By Aram Arkun
WATERTOWN – Monique Svazlian Tallon is an executive coach based in Los Angeles who works to empower women. She published a guide to women’s leadership in book form this year titled Leading Gracefully (Highest Path Publishing), and has been involved in Armenian community work. Tallon came to Boston to give a lecture at the Armenian International Women’s Association this spring, at which time she gave an interview to the Mirror.
She started out by clearing up a common misconception about coaches. She said: “I am an executive coach. I am not a life coach. I mainly work with people in the corporate world.” This does not entail giving advice or counselling. She continued, explaining that “coaching is a set of tools to help you, the client, to come up with your own answers. Only you know what is best for your life and your job. Through this coaching technique people are able to see things from a different perspective and come up with a different approach.”
Born, raised and educated in San Francisco, Tallon graduated San Francisco State University with a degree in marketing and then worked in various roles in different marketing companies in the San Francisco area. She then went to work for eBay in Silicon Valley for five years as an event manager, leading trade shows and conferences, before she founded her own coaching and training firm, Highest Path Consulting, in 2008.
After four years at eBay working hard, she said she realized no one had been giving her any credit for her accomplishments. She was given the opportunity to organize a 10,000-person conference called eBay Live and found her own management style. Instead of micromanaging, she asked 20 executives at their first meeting for their help, which in turn empowered them to be contributing members of her team.
Tallon said, “That experience taught me that women had a different choice. They did not have to emulate an older more masculine style of leadership – top down, hierarchical, and more authoritative. Women can be as, or more, effective … I was at the time using feminine leadership qualities but I didn’t know it.”
This experience led Tallon to decide to try to teach women what she herself had newly discovered through her own firm, and now her own book. She took a one-year course for certification through the Coaches Training Institute (2008-9) and then did a one-year leadership program through the same institution. What she liked about coaching was, she said, that “it is more action-oriented and future oriented. You look at the issues, but then say what you can do about it.” She moved to Milan, Italy, where she worked for several years.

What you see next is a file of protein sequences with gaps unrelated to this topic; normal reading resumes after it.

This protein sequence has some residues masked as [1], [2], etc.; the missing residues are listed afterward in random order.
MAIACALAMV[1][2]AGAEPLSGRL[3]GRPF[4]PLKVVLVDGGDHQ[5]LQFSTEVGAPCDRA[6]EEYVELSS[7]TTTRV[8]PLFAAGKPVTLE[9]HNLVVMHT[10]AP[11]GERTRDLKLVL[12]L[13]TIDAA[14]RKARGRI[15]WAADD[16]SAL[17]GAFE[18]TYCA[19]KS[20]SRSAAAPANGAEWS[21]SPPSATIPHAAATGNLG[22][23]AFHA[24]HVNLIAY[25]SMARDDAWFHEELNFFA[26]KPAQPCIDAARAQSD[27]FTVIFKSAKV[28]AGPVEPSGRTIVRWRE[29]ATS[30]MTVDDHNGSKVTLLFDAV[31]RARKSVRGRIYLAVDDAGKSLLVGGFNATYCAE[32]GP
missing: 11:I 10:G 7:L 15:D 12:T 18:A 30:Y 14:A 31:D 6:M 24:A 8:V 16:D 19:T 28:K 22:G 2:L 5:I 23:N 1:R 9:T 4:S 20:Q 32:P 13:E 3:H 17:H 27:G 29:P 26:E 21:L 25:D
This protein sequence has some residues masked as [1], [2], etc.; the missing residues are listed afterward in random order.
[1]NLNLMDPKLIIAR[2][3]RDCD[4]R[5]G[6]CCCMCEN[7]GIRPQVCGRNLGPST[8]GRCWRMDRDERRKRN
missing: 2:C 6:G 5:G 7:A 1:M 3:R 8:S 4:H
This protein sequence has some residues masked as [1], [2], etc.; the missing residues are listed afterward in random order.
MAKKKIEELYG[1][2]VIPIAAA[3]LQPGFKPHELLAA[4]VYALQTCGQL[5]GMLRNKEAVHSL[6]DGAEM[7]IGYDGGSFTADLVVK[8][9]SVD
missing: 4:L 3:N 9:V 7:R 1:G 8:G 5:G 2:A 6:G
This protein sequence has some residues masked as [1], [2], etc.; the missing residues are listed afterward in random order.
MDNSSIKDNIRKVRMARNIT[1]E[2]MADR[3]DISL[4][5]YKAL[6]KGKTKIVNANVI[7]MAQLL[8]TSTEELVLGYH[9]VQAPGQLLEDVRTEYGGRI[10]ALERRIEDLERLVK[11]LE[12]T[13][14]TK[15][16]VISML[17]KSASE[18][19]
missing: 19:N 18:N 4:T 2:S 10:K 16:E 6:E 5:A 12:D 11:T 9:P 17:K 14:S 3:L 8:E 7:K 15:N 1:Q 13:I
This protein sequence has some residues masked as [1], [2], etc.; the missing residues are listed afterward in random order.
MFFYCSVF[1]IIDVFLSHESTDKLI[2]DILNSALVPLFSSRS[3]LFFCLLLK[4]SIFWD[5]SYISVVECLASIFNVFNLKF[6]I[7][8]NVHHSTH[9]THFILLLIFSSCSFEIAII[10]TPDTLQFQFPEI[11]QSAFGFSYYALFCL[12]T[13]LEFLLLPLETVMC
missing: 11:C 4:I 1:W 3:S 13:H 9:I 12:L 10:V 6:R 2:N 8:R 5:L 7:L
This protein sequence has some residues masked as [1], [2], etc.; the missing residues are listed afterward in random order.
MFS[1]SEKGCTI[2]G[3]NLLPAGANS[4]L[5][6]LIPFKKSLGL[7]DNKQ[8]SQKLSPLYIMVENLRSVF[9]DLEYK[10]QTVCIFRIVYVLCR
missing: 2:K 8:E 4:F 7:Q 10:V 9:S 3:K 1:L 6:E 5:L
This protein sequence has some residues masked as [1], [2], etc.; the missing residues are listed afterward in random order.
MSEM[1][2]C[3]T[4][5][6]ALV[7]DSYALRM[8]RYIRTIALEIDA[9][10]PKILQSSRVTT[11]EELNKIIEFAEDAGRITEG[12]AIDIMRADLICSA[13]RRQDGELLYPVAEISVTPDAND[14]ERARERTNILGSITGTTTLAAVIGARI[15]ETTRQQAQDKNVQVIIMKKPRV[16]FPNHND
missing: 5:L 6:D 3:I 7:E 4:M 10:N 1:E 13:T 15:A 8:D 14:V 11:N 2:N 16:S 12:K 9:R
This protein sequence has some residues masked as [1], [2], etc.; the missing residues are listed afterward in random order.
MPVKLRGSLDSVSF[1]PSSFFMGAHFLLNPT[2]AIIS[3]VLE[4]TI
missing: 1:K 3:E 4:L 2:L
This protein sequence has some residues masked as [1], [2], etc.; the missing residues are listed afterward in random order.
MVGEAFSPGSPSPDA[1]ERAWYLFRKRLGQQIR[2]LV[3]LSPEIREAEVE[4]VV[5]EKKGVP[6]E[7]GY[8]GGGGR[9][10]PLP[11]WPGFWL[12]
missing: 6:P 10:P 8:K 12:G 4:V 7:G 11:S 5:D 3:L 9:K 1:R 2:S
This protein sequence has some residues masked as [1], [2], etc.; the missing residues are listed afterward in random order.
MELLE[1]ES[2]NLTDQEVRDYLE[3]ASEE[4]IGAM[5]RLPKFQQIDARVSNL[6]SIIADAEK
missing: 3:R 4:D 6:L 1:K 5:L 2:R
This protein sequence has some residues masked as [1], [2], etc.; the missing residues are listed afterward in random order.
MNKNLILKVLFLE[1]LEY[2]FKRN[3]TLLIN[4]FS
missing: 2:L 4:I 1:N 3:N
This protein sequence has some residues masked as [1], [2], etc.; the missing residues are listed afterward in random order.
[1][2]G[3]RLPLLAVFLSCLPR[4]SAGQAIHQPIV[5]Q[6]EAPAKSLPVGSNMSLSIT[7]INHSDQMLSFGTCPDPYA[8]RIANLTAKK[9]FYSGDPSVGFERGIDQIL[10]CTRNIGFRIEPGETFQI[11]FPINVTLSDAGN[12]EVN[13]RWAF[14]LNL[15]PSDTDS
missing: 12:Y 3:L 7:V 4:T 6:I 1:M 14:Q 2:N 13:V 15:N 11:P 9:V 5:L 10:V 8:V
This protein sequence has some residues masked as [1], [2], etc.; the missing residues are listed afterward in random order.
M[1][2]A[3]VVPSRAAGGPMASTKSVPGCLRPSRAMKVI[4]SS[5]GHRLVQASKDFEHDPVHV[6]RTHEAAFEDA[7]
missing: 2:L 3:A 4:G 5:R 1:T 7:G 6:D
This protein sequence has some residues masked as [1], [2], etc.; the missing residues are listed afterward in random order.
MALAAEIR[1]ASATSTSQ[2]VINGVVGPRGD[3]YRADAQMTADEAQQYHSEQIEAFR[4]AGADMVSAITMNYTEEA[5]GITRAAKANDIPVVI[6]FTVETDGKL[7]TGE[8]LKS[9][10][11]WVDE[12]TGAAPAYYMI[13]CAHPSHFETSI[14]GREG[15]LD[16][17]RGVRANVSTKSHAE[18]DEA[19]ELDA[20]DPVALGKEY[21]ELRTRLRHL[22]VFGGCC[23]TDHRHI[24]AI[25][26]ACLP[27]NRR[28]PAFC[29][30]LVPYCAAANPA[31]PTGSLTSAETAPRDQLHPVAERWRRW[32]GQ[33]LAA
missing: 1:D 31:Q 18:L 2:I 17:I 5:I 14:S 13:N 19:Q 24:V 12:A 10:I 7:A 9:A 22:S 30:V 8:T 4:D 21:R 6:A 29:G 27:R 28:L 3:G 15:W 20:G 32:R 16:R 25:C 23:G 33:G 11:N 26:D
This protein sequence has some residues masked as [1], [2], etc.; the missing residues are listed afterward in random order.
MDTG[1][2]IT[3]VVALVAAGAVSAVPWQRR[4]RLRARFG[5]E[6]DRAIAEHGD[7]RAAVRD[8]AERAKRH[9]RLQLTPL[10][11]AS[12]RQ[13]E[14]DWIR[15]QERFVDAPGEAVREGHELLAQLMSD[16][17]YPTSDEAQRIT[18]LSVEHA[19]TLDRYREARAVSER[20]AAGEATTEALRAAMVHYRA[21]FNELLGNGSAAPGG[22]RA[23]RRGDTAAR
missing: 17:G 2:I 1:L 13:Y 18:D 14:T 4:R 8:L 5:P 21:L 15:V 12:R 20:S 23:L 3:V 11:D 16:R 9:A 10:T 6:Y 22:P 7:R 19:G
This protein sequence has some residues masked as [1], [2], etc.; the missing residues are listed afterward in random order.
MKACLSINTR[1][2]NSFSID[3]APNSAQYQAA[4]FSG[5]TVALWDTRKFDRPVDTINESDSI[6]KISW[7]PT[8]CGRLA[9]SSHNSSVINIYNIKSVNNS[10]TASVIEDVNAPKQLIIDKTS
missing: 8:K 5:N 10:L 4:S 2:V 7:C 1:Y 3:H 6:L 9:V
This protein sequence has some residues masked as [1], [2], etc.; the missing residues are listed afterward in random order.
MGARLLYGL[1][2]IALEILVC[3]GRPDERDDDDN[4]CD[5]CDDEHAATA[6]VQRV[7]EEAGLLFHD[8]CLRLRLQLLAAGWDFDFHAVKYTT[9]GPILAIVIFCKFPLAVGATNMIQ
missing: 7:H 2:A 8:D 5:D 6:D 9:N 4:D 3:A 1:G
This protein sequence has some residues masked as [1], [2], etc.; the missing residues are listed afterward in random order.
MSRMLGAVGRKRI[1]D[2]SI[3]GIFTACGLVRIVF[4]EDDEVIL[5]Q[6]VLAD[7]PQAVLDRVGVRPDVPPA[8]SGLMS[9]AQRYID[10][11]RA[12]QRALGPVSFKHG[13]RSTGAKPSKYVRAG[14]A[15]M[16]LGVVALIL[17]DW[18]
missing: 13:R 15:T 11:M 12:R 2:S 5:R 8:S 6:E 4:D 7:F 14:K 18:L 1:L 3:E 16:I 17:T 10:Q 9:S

Tallon explained that she further developed her approach. She said, “The feminine leadership model that I have developed is a combination of the latest neuroscience research available on how men’s and women’s brains are wired differently …. women have conformed and adapted to work and play in a man’s world, taking on those qualities, and not leveraging the strengths that come naturally to them. I have interviewed a number of different prominent female executives who use this approach in their leadership, and also rely on my personal experience.”
She explained that she felt that qualities like empathy, humility and vulnerability were not only feminine strengths, but also skill sets that are sought out in leaders today, whether male or female. She said, “Our president, for example has a very nice mix of feminine and masculine and we see other male leaders exemplifying and embodying these qualities. The point is not to be one or the other but to have balance. My book is a how-to guide to develop these skills.”
Tallon’s own coach encouraged her to begin writing at Huffington Post on women’s issues, which gave her the confidence to then write this book. It was released on March 1, 2015 at the Microsoft Global Women’s Conference in Seattle, and 2000 copies were distributed. Tallon gave the keynote speech about overcoming obstacles. It helped that Tallon had worked for Microsoft on their diversity and inclusion program.